July 2015 to December 2015

Proxy Voting by CSC 
1 July 2015 to 31 December 2015

In the six month period to 31 December 2015 (previous 6 month information in parentheses):

  • CSC’s votes were exercised on 935 (350) resolutions at 179 (68) meetings of 174 (62) companies.
  • There were no abstentions on any resolutions at any meeting.
  • The majority of contentious resolutions continue to relate to the election of directors and incentive arrangements, including remuneration.
  • CSC supported  96% (95%) of resolutions put to shareholders.

 

 

 

 

Key Statistics Dec 2014Jun 2015Dec 2015
Number of company meetings where votes were submitted 294 68 285
Number of resolutions voted on 1510 350 935
% of meetings where remuneration reports were considered 90% 69% 60%
% of remuneration reports that were not supported by CSC 14% 11% 4%
Total resolutions for a board spill
(in the event of a "second strike") considered
13 1 4
Resolutions for a board spill supported by CSC        0 0 0
% of resolutions where director elections were supported 95% 96% 97%
 
 

1.1 Remuneration

CSC supports compensation arrangements for management and directors that are reasonable and fit for the purpose of attracting and rewarding talent.  In assessing non-binding resolutions to adopt remuneration reports CSC expects to see clear and concise remuneration reports that disclose all relevant information, facilitate understanding of the company’s remuneration policy and are aligned with shareholder interests.

  • Between July and December 2015 CSC‘s votes were exercised in respect of 172 resolutions seeking support for remuneration reports.  CSC voted against 6 of those reports for failure to meet the expectations outlined above.
     
  • CSC’s voting adviser CGI Glass Lewis has noted a general improvement in board remuneration practices since 2013. This is also reflected in the consistent decline in CSC’s votes against remuneration reports over the past six and twelve months. These “against” votes generally reflect 1) poor disclosure and poorly-designed policies at small-cap companies; (2) non-transparent performance hurdles for executive directors; and (3) payments and share grants not demonstrably aligned with the performance of executive directors.

Where a company receives more than 25% of votes against its remuneration report in two consecutive years, the Corporations Act now gives shareholders the right to vote on whether an entire board should stand for re-election. These reforms also prohibit key management personnel from voting on: (1)  the remuneration report; (2) any two-strikes board spill; and (3) from hedging incentive remuneration.  This effectively removes the ability for executives to vote and approve their own pay. Shareholder approval is now also required for a declaration of “no vacancy” (previously used by boards to limit board size).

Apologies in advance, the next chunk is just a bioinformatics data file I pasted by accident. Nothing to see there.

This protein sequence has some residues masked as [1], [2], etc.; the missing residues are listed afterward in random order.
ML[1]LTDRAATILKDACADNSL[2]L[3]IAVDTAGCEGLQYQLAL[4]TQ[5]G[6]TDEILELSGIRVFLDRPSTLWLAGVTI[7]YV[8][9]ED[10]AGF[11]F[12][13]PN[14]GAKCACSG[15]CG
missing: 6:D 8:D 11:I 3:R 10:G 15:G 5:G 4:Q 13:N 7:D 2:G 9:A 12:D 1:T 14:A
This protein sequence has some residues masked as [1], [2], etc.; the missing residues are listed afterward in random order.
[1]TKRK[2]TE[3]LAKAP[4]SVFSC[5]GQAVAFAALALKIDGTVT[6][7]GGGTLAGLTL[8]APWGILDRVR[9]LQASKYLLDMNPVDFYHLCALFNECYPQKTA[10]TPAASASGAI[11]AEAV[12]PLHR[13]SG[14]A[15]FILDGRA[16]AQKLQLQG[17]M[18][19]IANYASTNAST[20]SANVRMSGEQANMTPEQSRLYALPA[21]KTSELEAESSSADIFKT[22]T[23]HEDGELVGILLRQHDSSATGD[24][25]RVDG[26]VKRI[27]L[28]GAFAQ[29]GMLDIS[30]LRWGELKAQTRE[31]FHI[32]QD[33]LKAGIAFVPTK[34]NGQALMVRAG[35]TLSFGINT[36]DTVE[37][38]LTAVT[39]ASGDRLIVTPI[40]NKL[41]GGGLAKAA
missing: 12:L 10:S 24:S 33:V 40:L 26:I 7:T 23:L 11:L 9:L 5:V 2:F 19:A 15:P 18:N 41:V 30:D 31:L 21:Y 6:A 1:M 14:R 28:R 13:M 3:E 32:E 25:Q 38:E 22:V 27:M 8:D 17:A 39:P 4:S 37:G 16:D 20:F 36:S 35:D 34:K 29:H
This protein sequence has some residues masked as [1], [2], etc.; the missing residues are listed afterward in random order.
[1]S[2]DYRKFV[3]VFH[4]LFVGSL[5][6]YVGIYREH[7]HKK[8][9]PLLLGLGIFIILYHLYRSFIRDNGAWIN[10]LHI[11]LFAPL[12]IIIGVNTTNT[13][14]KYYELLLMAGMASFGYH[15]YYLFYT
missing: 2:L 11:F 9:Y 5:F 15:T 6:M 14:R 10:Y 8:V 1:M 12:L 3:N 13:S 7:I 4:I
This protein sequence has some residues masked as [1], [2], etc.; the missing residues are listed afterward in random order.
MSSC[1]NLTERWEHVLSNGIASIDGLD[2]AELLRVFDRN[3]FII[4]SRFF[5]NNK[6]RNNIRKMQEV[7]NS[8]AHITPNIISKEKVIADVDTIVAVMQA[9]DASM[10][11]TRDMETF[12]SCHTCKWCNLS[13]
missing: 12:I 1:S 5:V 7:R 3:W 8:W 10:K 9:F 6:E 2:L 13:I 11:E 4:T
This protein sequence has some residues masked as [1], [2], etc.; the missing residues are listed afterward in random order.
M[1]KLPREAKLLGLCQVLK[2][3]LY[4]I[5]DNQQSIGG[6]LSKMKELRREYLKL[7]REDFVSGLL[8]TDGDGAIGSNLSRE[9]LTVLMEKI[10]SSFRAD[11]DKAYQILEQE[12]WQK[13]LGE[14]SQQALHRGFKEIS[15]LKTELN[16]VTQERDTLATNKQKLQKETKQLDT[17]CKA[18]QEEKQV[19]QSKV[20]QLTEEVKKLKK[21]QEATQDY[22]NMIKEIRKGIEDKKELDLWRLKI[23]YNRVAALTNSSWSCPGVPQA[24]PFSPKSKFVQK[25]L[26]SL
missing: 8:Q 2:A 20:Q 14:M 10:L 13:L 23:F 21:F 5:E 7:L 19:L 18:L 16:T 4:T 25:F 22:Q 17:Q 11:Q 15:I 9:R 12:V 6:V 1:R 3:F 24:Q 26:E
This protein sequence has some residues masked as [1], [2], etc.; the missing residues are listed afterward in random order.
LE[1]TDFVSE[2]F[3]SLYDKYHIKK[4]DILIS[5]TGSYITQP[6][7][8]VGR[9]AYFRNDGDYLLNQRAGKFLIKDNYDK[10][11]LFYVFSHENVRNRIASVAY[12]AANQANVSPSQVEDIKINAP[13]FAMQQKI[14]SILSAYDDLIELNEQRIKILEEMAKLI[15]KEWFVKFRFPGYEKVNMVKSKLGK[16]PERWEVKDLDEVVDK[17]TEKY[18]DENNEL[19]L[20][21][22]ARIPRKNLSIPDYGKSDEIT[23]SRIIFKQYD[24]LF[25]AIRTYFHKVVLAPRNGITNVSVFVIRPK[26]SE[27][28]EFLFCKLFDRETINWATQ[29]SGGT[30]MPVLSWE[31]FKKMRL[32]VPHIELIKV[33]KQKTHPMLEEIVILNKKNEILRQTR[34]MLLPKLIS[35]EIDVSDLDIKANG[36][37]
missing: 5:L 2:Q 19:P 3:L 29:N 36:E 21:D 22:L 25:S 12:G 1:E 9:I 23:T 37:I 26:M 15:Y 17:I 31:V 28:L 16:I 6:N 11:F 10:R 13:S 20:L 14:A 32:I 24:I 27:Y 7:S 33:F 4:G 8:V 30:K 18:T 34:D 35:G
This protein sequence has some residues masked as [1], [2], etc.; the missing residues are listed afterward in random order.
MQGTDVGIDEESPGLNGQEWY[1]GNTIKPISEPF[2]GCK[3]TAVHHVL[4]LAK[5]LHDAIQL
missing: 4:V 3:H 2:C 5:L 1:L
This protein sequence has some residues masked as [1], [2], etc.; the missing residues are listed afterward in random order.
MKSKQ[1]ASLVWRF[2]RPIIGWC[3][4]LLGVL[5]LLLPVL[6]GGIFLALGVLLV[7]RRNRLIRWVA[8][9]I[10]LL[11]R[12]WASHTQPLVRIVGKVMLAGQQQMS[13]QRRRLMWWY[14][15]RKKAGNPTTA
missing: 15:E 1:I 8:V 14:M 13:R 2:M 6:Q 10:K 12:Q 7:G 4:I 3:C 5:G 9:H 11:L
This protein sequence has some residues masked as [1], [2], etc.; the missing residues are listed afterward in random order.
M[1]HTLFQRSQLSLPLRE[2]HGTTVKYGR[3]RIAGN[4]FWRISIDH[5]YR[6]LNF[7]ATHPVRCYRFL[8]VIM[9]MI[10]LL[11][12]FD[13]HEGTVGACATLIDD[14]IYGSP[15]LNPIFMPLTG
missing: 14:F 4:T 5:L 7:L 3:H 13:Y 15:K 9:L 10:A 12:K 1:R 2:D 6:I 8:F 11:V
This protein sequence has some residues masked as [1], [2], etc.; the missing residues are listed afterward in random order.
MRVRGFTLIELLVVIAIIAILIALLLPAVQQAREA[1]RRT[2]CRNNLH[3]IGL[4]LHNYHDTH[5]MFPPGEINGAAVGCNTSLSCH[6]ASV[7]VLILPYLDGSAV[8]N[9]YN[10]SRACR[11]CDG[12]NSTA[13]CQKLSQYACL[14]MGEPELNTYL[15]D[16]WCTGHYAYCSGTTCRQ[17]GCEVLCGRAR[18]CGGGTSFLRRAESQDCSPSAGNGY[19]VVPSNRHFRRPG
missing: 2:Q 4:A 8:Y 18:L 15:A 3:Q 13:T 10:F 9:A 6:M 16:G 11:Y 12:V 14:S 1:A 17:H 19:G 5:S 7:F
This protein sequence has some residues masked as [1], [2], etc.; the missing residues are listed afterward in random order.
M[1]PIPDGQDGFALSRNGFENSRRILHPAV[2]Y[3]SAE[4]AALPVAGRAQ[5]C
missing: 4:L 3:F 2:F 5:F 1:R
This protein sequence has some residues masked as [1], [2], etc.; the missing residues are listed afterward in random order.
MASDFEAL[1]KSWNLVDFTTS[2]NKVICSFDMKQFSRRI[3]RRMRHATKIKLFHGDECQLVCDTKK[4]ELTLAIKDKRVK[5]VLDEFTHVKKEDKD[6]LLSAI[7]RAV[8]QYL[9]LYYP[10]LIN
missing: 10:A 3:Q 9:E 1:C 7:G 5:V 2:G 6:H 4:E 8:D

In line with our investment manager recommendations, CSC voted on 4 spill resolutions during the period, supporting company recommendations against the resolution.

Investors were asked to approve an increase in the maximum aggregate level of fees that could be paid to the company’s non-executive directors at 27 meetings during the period.   In line with our investment manager recommendations, CSC supported all 27 proposals. 

1.2 Director Election

CSC considered 404 proposals for director elections, rejecting 15 proposals. Board independence and the lack of board’s commitment to regulatory disclosure were the reasons given by CSC’s investment managers in support of their recommendations against appointments/reappointments.

1.3 Constitutional matters

CSC supported proposals for a total of 11 constitutional amendments sought by companies. 

2 Proxy voting at meetings of international companies

CSC contracts CGI Glass Lewis (CGL) to provide research and voting service for all of our unimpeded* International Equities holdings.  This relationship has increased CSC’s voting transparency in international markets.

* “It is understood that, in markets that require share blocking, account re-registration or any other additional steps or impediments to voting, Glass Lewis shall refrain from submitting proxy votes on Customer’s behalf, unless previously agreed to by the Parties…”

Over the six months to December 2015, CGL has voted at 531 (2,222) meetings on 4,547 (28,567) resolutions in 51 Countries over 9 regions (excluding Australia).

There is a high proportion of ‘Take No Action’ in European ballots, mostly concentrated in Switzerland. Switzerland allows share blocking (i.e. blocking shares from trading for a period prior to the shareholder meeting) and CSC’s voting policy is to vote Take No Action in such case.

CSC's International voting July to December 2015 
   
IssueResolutionsResolutions supported% not supported in this category
Audit/Financials  660 603 9%
Board Related 1995 1624 19%
Capital Management 629 539 14%
Changes to Company Statutes  240 173 28%
Compensation 483 386 20%
M&A 133 123 8%
Meeting Administration 221 206 7%
Other 106 97 8%
SHP: Compensation 9 3 67%
SHP: Environment 3 0 100%
SHP - Governance 57 11 81%
SHP - Social 10 7 30%